In the wake of continued concerns from a group of Business School master’s students, a review of differential tuition funds at Kansas University is ongoing.
But the university has not yet released a detailed breakdown of how those tuition funds are being spent.
Ed McKechnie, vice chairman of the Kansas Board of Regents, said that it was important for students and parents to have easy access to documents that show what the university is doing with the money — essentially extra course fees levied by individual schools at KU.
He said he was confident that Chancellor Bernadette Gray-Little and Provost Jeffrey Vitter would get the situation remedied.
“I’m really more interested in how things are going to be moving forward,” McKechnie said. “Just being aware of what went wrong solves only so much of the problem.”
The Journal-World requested a breakdown of how differential tuition funds were being spent at KU in early August, but KU has not yet provided the information. KU officials said initial time estimates to prepare the report were overly optimistic, given that work was started at the same time a new semester was beginning.
In a prepared statement, Vitter said KU was looking forward to compiling the differential tuition report and sharing it with parents, students and the public.
“We are doing our due diligence to complete the differential tuition report in a timely and responsible manner,” Vitter said. “There is no one big pot of data. It does take significant legwork and time to collect information from multiple units and campuses and to ensure that they are accurate, clear and comprehensive.”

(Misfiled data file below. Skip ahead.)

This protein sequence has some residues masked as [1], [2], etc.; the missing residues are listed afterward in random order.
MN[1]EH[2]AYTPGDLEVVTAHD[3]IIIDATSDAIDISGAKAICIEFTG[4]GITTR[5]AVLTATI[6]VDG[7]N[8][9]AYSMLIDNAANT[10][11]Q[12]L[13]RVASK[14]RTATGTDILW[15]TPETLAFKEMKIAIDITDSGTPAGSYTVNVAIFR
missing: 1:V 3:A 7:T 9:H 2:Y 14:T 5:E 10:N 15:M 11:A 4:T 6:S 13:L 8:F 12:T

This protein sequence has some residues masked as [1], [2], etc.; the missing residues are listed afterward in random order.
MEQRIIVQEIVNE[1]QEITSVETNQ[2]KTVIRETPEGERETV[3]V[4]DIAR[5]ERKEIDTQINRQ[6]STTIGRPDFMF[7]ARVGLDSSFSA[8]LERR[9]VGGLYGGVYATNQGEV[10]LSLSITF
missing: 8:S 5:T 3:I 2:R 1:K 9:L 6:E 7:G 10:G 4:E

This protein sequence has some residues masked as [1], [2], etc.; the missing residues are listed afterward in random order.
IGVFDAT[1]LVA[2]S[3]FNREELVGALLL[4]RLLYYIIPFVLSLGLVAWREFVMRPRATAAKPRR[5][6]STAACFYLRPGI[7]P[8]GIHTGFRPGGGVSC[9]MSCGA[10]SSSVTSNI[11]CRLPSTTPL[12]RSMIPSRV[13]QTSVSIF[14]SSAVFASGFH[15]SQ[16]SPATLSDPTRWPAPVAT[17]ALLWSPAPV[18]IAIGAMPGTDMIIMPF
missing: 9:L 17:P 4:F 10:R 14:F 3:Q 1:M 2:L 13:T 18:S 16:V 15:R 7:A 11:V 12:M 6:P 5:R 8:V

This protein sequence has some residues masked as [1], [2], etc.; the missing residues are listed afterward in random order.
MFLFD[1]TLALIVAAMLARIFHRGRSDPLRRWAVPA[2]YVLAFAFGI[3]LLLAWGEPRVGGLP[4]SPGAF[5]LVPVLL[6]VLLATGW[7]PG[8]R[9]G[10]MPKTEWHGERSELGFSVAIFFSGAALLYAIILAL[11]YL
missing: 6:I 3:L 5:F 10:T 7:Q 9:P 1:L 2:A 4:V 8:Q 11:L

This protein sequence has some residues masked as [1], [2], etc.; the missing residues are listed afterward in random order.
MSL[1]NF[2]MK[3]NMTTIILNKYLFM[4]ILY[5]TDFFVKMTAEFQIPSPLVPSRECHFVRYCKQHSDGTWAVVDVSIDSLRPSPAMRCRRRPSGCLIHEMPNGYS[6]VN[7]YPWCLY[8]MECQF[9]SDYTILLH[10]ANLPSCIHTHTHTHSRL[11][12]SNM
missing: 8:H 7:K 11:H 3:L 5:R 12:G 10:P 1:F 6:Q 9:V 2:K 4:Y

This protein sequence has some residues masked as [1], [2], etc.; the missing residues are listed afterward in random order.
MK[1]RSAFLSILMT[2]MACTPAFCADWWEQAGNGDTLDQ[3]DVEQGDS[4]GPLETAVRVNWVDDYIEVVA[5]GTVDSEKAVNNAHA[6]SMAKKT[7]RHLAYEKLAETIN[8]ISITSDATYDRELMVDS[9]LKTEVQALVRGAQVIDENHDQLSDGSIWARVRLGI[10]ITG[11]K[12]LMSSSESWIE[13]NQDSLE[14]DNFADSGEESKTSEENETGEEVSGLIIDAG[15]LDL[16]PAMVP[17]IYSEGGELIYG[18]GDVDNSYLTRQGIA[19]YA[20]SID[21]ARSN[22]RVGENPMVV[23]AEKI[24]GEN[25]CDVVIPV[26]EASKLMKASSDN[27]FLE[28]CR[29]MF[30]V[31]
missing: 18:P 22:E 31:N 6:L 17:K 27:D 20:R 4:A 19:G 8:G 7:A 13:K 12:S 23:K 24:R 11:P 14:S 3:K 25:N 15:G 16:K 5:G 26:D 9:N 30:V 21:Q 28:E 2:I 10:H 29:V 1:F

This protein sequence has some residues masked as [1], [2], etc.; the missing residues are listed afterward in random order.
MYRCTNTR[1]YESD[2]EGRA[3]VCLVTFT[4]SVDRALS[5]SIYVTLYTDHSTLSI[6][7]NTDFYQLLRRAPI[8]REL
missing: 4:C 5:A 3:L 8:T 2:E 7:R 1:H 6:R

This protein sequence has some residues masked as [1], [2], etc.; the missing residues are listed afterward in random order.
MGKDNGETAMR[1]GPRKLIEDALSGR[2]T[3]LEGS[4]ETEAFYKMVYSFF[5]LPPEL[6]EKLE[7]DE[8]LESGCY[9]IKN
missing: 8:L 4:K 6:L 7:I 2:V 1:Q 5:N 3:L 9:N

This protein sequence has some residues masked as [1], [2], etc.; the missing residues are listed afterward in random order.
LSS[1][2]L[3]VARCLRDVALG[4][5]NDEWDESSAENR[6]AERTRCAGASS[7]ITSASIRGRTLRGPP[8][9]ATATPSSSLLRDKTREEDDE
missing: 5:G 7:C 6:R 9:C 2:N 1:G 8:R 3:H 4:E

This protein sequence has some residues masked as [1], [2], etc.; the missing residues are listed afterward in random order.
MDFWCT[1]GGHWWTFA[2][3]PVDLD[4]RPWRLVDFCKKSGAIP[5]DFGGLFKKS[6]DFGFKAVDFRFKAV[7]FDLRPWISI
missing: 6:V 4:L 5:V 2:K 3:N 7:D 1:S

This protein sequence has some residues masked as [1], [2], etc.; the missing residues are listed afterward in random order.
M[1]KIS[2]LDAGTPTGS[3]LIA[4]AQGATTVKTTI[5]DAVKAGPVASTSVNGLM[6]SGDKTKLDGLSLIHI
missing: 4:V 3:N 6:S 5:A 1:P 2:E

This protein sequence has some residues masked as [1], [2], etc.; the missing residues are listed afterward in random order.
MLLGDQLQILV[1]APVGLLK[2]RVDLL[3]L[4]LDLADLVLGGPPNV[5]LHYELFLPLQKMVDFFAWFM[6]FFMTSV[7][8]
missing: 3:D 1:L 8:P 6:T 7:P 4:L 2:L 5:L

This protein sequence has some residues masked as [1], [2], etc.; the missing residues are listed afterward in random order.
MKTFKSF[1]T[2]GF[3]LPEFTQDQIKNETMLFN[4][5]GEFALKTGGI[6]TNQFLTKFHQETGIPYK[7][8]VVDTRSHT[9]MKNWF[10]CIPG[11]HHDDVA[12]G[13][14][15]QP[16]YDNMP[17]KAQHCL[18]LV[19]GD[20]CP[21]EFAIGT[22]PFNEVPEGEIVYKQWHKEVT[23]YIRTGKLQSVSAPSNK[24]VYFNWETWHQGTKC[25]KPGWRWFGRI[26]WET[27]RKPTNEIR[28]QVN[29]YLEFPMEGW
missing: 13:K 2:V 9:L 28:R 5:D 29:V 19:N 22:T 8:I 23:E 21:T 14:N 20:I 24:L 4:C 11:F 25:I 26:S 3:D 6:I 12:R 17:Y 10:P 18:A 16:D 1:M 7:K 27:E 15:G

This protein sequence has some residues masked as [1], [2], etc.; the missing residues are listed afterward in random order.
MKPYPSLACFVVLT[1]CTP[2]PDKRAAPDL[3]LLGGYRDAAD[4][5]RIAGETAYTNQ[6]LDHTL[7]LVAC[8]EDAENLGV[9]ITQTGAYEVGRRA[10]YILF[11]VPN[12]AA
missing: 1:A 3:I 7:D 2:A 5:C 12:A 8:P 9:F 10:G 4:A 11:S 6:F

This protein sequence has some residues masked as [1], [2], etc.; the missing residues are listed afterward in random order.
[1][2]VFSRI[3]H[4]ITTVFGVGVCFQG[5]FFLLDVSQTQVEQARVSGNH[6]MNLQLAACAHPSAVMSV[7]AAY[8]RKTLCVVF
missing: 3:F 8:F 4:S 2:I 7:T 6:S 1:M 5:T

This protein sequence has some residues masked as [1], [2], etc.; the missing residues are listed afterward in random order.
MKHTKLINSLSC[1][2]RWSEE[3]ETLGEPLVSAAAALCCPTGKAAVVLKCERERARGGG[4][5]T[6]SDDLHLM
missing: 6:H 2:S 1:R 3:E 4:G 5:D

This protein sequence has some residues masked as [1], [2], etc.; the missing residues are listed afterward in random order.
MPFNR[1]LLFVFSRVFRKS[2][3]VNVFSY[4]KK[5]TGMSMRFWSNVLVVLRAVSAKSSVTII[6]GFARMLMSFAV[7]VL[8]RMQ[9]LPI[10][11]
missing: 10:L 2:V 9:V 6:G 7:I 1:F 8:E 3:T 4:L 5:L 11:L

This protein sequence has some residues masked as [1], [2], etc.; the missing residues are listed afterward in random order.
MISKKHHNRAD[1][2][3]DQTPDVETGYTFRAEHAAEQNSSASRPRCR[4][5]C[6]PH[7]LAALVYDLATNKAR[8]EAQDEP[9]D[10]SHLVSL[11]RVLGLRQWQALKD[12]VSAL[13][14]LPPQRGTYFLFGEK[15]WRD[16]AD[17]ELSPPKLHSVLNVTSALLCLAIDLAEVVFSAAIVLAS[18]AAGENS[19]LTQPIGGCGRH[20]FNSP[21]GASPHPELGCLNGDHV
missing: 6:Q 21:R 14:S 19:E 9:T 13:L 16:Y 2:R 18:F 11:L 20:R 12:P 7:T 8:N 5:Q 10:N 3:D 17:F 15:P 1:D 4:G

Vitter said the university wants to incorporate preliminary results from a review that is under way on the topic of differential tuition in the School of Business.
Earlier this year, a group of MBA students came forward to the KU School of Business with concerns that the money was not being spent according to an original proposal.
At the business dean’s request, an external review of course fees is being conducted at the school. He said the money is being spent properly.
One of the MBA students, David Cantrell, is assisting with the review, but said he could not comment on it because he signed a confidentiality agreement.
Another of the MBA students, Andrew Carlson, said the students wanted to ensure that they received the best possible education.
“We’re supposed to be the example of how you do things right when it comes to business, and right now, we’re not,” Carlson said.
William Fuerst, KU business dean, said in an e-mail that the school continues to be committed to openness and transparency.
“We recently met with some of the MBA students and we will continue meeting with our MBA students because I welcome and encourage questions and ideas about how course fees can be used to continue improving our school,” Fuerst wrote.